It appears that the conference organized at the start of next month to try and hammer out the basis for the non-profit corporation to run the internet domain name system has got a PR problem. And that problem is one of perceived persistent US- centrism, and more specifically, persistent Washington-centrism – neither of which go […]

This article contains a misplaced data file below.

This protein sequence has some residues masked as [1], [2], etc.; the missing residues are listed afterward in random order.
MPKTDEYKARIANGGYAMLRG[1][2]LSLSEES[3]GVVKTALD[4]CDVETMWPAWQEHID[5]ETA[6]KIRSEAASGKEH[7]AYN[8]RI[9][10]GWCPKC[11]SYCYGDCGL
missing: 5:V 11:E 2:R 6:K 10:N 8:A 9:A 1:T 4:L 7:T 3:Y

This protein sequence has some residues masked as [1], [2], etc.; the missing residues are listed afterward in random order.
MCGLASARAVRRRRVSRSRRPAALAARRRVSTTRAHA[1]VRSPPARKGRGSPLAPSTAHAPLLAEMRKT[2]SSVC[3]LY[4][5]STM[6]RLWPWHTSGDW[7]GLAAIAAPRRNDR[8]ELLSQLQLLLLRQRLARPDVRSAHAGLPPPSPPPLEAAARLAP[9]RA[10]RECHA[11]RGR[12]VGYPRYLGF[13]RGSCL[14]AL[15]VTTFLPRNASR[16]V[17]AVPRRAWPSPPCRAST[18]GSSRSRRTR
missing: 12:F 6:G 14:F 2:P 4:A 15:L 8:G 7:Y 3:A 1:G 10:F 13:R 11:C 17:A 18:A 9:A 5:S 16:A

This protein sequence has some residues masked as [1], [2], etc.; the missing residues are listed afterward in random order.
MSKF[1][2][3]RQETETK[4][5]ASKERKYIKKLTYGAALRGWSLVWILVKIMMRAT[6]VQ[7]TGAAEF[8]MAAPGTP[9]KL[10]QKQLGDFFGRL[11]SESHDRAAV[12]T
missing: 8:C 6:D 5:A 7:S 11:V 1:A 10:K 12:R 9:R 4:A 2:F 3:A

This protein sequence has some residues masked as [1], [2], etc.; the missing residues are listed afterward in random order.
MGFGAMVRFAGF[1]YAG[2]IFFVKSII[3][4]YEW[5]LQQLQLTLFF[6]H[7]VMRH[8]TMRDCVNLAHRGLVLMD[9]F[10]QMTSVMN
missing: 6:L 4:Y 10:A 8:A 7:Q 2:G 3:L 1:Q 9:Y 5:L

It appears that the conference organized at the start of next month to try and hammer out the basis for the non-profit corporation to run the internet domain name system has got a PR problem. And that problem is one of perceived persistent US- centrism, and more specifically, persistent Washington-centrism – neither of which go down well in the internet community. The meeting is to be held in Reston, Virginia, a few miles west of Washington, DC. And no matter how the organizers of the Global Incorporation Alliance Workshop (GIAW) try and portray it as an open meeting to which all stakeholders are invited, and at which all can have a fair chance to put their point across, the perception among those who were not involved in some way in its organization is one of a Beltway cabal, centered around Network Solutions Inc (NSI). NSI officially denies the charge that it was instrumental in setting up the workshop. We finally got to hear from the Council of Registrars (CORE) on Friday. CORE is the collection of 87 international domain name registrars who are looking to register names as soon as the process is opened up to competition and many of whom have taken pre-orders. At present NSI handles all the registrations in the .com, .net and .org domain name spaces, but the process will be opened up to competition soon under the terms of the government’s white paper on DNS governance, published June 5. The GIAW says that companies listed under its ‘Participants’ section have been expressly invited. The idea is to at least invite everyone who submitted comments to the green paper process, the discussion document that preceded the white paper policy statement. CORE executive chair Ken Stubbs told us that neither he nor CORE has been officially invited, although he did say it would be appropriate to send an observer, to the meeting. He was at pains to promote the Internet Society’s INET 98 meeting in Geneva July 21-24 as an alternative setting for discussion, in particular a separate track on internet governance. Stubbs says that has been planned more than a month in advance of the white paper’s publication, and as such gives participants much more time to plan their attendance than the GIAW meeting. We found out about the GIAW June 5 and reported it (CI No 3,426), which shows that it had been organized before the white paper had been published. However, most did not hear about it until June 10. But the idea of promoting INET inevitably drags up the age-old anti-Geneva sentiments among many in the internet community who feel that such a meeting should be held in the US, because US tax payers helped fund the internet’s creation and still do fund it to some extent, which is yet another moot point. However, it appears that the only way to placate the internet community is to hold a series of meetings, distributed around the world and not perceived to be controlled by one group or another, but that’s probably wishful thinking. Stubbs runs Domain Names International LLC, a small registrar in Hilton Head, South Carolina, with another office in Florida. He says the preponderance of requests for new names his company receives come from outside the US, and it is those international interests that demand a meeting less dominated by Washington and the US, figures Stubbs. He describes the GIAW in Reston as a conference across the bridge from DC and down the block from where it’s being done at the moment. NSI’s headquarters is in Herndon, Virginia, a stone’s throw from Reston. Finally, did it not occur to the organizers that July 2, which falls on a Thursday is a very bad day to try and move around the US, as almost the entire country has July 3 off in lieu of July 4, which falls on a Saturday?